Taiwan Says China Wants to Spy on Nations, Steal Data Through Undersea Cable Networks

Taiwan has claimed that China is backing private investment in Pacific undersea cable networks as a way to spy on foreign nations and steal data from its rivals, following a report this week that the U.S. is warning Pacific nations against awarding cable contracts to Chinese state-linked firms.

Taiwan Foreign Ministry spokesperson Joanne Ou told Newsweek Friday that China is planning to "monopolize" Pacific information and communication networks as a means to snoop on other nations and steal valuable information and data.

Reuters reported Thursday that the U.S. government is concerned about possible Chinese involvement in the Kiribati Connectivity Project (KCP), which will improve connection to the small island nations of Kiribati, Nauru and the Federated States of Micronesia.

The KCP cables are also planned to connect to the HANTRU-1 network that serves Guam, a U.S. Pacific territory that has significant strategic value given its proximity to China, North Korea, and the rest of east Asia, and a significant American military presence.

Reuters said the U.S. has sent warnings to the Pacific nations of the Federated States of Micronesia and Nauru about the bid from Huawei Marine, recently divested from the giant Huawei Technologies firm that has been at the heart of the simmering U.S.-China technological confrontation. Huawei Marine is now majority-owned by another Chinese firm.

Huawei Marine hopes to win the $72.6 million project, which is backed by the World Bank and Asian Development Bank.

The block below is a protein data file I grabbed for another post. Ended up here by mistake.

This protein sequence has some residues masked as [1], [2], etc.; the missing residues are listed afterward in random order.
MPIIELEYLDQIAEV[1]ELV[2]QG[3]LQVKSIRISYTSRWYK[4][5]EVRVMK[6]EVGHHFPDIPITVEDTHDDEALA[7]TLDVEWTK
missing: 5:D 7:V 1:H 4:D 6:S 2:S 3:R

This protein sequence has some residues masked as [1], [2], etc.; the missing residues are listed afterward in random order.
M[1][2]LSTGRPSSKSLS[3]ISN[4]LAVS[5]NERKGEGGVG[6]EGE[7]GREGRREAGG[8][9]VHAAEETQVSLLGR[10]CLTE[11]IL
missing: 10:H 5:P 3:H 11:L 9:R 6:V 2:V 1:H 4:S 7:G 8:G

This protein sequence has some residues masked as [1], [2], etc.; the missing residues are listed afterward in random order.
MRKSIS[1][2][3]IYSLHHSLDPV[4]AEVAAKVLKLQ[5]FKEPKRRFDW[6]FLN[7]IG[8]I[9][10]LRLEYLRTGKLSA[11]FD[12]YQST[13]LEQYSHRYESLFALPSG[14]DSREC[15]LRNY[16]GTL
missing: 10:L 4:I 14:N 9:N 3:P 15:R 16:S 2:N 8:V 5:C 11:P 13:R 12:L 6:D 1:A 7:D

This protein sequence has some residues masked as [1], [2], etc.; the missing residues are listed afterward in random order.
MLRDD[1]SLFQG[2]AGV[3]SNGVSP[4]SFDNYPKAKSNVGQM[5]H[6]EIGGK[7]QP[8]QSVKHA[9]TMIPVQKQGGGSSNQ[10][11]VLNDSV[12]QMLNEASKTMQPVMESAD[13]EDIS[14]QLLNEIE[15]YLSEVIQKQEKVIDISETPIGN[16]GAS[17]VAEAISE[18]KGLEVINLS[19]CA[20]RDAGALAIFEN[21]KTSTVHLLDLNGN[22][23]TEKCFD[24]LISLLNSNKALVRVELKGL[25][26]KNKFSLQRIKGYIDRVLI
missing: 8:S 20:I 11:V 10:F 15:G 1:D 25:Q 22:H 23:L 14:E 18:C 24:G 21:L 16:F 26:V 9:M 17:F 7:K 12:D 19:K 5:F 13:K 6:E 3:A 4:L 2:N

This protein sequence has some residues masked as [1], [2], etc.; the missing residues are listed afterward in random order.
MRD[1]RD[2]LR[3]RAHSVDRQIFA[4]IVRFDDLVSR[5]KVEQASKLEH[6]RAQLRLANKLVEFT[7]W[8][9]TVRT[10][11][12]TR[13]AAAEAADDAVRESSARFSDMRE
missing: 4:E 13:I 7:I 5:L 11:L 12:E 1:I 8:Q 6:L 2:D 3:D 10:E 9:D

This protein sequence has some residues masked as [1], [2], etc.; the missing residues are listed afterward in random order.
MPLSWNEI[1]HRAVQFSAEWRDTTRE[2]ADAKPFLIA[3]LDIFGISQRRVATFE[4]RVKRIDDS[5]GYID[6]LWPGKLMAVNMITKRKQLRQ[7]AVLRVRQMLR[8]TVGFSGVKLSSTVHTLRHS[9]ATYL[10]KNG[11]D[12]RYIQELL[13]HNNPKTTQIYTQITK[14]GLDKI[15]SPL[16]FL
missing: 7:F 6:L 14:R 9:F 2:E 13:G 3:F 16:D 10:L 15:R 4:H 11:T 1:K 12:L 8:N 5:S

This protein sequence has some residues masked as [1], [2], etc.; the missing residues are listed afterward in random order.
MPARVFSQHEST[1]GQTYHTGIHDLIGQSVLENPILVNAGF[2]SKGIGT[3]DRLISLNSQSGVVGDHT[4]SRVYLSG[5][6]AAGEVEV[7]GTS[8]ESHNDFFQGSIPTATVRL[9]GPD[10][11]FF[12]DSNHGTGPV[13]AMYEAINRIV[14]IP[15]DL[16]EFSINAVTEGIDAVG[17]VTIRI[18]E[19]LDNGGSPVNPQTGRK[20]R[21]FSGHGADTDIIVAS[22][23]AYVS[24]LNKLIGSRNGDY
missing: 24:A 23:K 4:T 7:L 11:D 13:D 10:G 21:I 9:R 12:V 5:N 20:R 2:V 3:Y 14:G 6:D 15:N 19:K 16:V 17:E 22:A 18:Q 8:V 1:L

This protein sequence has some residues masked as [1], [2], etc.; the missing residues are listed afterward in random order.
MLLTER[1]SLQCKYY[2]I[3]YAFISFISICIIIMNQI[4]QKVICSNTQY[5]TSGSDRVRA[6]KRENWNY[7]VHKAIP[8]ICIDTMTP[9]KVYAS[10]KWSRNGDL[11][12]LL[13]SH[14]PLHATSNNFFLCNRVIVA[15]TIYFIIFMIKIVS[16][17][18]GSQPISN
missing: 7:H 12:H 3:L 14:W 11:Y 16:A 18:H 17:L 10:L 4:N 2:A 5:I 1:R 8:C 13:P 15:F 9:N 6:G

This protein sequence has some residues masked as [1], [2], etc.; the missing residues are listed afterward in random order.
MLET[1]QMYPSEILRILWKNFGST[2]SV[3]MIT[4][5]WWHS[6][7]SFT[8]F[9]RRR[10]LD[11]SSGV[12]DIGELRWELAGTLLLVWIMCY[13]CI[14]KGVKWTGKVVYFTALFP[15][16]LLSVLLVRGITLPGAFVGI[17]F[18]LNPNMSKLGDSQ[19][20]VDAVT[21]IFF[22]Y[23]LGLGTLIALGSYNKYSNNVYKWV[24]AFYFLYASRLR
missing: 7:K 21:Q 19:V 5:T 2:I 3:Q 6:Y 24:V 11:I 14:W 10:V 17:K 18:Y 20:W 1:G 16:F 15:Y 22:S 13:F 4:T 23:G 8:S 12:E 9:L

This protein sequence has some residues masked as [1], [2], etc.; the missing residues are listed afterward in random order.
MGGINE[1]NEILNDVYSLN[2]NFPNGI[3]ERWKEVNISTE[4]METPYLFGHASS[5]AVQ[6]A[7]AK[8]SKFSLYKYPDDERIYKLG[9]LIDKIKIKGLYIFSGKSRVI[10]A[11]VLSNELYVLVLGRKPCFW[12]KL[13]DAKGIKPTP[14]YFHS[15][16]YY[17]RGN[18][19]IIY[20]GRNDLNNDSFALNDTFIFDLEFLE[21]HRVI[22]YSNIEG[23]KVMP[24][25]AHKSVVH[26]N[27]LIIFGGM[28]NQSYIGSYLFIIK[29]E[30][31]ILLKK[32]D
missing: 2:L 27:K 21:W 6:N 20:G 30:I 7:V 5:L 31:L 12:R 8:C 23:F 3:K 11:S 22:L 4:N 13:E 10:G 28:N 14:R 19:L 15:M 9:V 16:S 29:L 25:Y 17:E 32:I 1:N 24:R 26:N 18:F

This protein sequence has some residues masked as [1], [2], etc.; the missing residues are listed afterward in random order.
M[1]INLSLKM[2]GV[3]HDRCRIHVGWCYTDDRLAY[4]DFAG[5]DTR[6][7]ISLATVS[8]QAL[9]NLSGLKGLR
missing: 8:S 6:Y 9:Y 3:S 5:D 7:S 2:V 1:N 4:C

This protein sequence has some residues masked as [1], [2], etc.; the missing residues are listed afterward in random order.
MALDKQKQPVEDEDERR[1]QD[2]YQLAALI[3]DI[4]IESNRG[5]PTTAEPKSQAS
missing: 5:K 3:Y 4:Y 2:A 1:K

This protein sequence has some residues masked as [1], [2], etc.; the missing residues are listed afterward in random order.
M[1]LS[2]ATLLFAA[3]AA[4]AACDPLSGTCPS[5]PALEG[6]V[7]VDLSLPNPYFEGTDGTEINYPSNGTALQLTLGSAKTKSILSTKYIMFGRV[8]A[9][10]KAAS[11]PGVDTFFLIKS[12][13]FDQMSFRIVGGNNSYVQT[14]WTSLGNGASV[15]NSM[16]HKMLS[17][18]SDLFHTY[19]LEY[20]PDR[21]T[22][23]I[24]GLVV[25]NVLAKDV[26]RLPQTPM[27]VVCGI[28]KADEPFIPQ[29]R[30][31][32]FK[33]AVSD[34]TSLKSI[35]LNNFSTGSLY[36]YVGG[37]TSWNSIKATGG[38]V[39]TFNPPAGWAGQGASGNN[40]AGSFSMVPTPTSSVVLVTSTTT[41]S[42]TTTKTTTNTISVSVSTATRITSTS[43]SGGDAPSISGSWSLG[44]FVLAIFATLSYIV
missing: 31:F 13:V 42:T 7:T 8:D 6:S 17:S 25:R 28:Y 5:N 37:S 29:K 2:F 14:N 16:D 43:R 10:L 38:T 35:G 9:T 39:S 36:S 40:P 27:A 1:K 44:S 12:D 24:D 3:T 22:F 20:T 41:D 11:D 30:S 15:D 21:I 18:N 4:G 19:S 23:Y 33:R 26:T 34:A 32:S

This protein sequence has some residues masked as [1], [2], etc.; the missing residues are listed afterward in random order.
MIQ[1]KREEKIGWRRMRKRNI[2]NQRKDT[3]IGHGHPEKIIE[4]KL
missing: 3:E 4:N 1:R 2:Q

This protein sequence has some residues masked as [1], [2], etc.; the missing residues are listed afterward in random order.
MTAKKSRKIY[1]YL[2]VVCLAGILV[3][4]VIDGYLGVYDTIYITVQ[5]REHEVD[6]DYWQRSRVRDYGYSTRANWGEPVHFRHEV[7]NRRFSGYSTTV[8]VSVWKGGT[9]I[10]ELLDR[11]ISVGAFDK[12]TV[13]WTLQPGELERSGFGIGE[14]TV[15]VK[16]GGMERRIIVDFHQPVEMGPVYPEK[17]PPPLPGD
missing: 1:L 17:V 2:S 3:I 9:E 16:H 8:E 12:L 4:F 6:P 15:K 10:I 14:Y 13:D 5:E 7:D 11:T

Reuters said the U.S. warned the Pacific nations that Huawei Marine and other Chinese firms are required to co-operate with Beijing's intelligence and security services. U.S. officials have repeatedly framed large Chinese companies as arms of the Chinese Communist Party. Secretary of State Mike Pompeo, for example, has repeatedly referred to Huawei and others as "Trojan Horses" for Beijing.

A State Department spokesperson told Newsweek: "Huawei—including its current and former subsidiaries such as Huawei Marine—presents economic and national security risks, and we urge all countries to carefully assess the long-term impact of allowing untrusted companies such as Huawei Marine to build, and have regular maintenance access to, strategic infrastructure—infrastructure that carries intellectual property and sensitive information."

Newsweek has contacted the Chinese government to request comment on the Reuters report and the U.S.-Taiwanese assertions. Chinese foreign ministry spokesman Wang Wenbin told Reuters that the United States was smearing Chinese companies.

Taiwan is a key element of Beijing's Pacific strategy, by which it seeks to displace the U.S. as the dominant power and secure control of the waters around its coastline. China considers Taiwan a renegade province and has long vowed to take control of the democratic island nation, which is supported by the U.S.

"China's foreign aid strategy has always been to expand its strategic economic influence, and has never been to promote the welfare of the peoples of recipient countries," Ou told Newsweek in response to the Reuters report.

"The Chinese government claims to be concerned about the information and communication infrastructure of Pacific nations, and then invests in the construction of undersea cables in the Pacific.

"China's main aim is to monopolize the information and communication networks of the Pacific region. Its strategic goal is to control the key infrastructure of relevant countries in the region and obtain big data in order to monitor each country and steal information.